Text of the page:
This will help you determine which search terms are working for your listing. From there, you can run a manual campaign bidding on working search terms as keywords.
Always remember to optimize your keyword bids as well. You can specify the maximum amount you want to pay for a specific keyword when a user clicks on your ad. If your competition is strong for a particular keyword, you may need to increase the bid for that keyword. Due to budget restrictions if you can’t raise your bid, then try to target long-tail & less competitive keywords.
3. Select the Right Products
When you run automatic campaigns, along with the search terms, you see the ASINs of other products. Those are the products below that your listing appears like an ad. Such ASINs are usually related or competitor products.
Alike keywords, some ASINs produce high sales & some yields none.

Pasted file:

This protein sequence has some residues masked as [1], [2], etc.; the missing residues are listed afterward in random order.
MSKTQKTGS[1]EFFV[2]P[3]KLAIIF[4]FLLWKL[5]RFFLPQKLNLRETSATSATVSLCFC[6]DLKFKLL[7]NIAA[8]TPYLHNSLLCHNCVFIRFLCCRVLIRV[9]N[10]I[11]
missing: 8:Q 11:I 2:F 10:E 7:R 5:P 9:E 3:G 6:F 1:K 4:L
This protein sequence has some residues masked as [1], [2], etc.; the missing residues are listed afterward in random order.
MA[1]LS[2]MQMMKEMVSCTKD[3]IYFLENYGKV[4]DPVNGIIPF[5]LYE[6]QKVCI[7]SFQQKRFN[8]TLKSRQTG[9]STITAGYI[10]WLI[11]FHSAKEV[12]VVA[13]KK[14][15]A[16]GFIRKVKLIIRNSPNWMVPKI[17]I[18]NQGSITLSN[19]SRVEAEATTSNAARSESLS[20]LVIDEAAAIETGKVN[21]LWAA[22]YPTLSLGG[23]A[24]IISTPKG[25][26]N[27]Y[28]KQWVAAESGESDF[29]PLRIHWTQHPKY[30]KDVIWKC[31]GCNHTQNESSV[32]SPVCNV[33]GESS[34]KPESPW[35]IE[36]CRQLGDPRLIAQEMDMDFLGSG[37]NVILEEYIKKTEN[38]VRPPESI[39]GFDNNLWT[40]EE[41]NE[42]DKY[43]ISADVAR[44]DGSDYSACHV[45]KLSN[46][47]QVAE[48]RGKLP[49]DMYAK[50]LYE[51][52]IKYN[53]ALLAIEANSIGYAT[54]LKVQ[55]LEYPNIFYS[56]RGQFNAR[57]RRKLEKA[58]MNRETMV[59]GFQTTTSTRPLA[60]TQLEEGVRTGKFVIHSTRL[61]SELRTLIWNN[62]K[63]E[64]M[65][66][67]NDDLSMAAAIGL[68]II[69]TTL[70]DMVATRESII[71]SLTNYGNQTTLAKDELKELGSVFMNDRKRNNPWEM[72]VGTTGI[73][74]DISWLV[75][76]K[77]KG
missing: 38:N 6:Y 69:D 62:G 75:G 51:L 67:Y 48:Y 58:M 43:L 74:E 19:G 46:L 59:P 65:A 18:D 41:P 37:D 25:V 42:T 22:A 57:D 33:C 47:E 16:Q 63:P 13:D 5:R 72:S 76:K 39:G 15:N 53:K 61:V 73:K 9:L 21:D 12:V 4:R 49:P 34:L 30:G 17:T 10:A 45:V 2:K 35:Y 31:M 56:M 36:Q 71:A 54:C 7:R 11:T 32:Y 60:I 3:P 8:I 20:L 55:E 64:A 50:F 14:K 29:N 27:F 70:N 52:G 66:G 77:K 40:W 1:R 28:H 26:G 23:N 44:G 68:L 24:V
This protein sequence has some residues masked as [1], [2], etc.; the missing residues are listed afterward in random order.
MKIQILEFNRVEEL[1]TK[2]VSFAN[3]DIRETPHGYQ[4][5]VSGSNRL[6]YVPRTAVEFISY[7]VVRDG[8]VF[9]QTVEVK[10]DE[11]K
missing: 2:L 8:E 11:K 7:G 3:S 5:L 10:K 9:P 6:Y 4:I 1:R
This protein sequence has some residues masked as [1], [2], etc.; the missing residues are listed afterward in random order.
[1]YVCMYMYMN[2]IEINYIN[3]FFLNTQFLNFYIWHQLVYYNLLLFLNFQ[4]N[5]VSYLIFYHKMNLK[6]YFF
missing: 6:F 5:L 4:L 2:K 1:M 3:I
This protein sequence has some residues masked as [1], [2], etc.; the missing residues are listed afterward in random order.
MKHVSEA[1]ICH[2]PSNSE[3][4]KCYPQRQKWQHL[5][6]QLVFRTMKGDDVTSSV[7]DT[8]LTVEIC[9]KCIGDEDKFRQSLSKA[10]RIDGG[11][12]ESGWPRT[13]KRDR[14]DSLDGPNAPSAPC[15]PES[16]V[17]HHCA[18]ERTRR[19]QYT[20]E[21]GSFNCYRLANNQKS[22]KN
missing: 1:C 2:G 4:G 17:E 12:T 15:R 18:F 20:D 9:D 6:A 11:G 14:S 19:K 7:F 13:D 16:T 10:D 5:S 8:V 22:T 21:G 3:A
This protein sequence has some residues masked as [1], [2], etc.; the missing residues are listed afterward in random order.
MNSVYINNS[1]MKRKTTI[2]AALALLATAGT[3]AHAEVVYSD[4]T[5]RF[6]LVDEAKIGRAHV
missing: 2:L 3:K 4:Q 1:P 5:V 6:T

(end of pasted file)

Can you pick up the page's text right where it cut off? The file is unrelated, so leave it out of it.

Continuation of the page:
With Amazon’s product targeting, you can target those specific ASINs in manual campaigns. Make sure to include only those ASINs which have high sales & low ACoS.
4. Select the Right Negative Keywords
Image: Negative keywords
Now that you’re optimizing for high conversion keywords, it is also essential to remove non-converting keywords that are wasting money. You can add them as “negative keywords” and Amazon will make sure your ad does not appear for these searches.
This will narrow the search funnel to ensure your ad is shown only to relevant searches.
For example, you sell a premium product. You can put “cheap” or “inexpensive” as a negative keyword. Amazon will block your ad from appearing in searches with “cheap,” which could otherwise cause in an irrelevant click.
5. Select the Right Negative Products
In your automatic campaigns’ search term, you observe the ASINs to which spend is attributed but no sales. These ASINs are either not relevant to your product or might have less price.
In this case, it is better to add those ASINs into negative targeting.
An Amazon PPC campaign is a strong opportunity to improve product visibility and sell through inventory. With an optimized listing, monitored keyword bids, and a controlled marketing budget, you can ensure your PPC campaign shows a strong return on ad spend.